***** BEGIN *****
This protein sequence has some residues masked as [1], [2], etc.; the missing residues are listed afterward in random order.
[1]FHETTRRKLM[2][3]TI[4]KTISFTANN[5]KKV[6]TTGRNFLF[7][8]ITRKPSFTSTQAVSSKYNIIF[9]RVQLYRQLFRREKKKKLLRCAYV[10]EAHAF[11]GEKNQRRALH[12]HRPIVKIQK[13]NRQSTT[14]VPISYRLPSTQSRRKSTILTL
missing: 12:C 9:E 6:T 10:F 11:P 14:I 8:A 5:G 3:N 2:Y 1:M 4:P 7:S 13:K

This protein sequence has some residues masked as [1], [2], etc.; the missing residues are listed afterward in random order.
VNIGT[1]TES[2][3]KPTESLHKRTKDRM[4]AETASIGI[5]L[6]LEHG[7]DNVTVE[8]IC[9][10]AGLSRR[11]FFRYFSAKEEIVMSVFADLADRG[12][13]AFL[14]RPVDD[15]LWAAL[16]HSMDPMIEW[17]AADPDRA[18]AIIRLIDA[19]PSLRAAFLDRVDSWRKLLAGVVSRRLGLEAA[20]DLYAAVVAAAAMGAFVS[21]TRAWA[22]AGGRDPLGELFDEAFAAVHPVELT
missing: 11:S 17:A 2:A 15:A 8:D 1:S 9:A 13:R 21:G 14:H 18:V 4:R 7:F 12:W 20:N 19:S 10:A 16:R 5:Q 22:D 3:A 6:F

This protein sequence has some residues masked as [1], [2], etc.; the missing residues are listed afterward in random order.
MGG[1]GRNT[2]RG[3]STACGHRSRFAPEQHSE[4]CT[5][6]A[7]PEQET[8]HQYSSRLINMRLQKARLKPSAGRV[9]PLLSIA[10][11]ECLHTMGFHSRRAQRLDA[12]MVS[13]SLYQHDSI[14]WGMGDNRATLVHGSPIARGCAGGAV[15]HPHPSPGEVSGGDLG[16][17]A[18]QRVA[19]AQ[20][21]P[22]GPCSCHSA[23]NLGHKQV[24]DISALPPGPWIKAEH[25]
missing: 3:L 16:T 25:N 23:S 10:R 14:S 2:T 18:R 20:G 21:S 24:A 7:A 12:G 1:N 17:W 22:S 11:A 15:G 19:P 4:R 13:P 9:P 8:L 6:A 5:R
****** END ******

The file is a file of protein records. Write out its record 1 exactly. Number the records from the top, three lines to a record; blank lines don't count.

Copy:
This protein sequence has some residues masked as [1], [2], etc.; the missing residues are listed afterward in random order.
[1]FHETTRRKLM[2][3]TI[4]KTISFTANN[5]KKV[6]TTGRNFLF[7][8]ITRKPSFTSTQAVSSKYNIIF[9]RVQLYRQLFRREKKKKLLRCAYV[10]EAHAF[11]GEKNQRRALH[12]HRPIVKIQK[13]NRQSTT[14]VPISYRLPSTQSRRKSTILTL
missing: 12:C 9:E 6:T 10:F 11:P 14:I 8:A 5:G 3:N 2:Y 1:M 4:P 7:S 13:K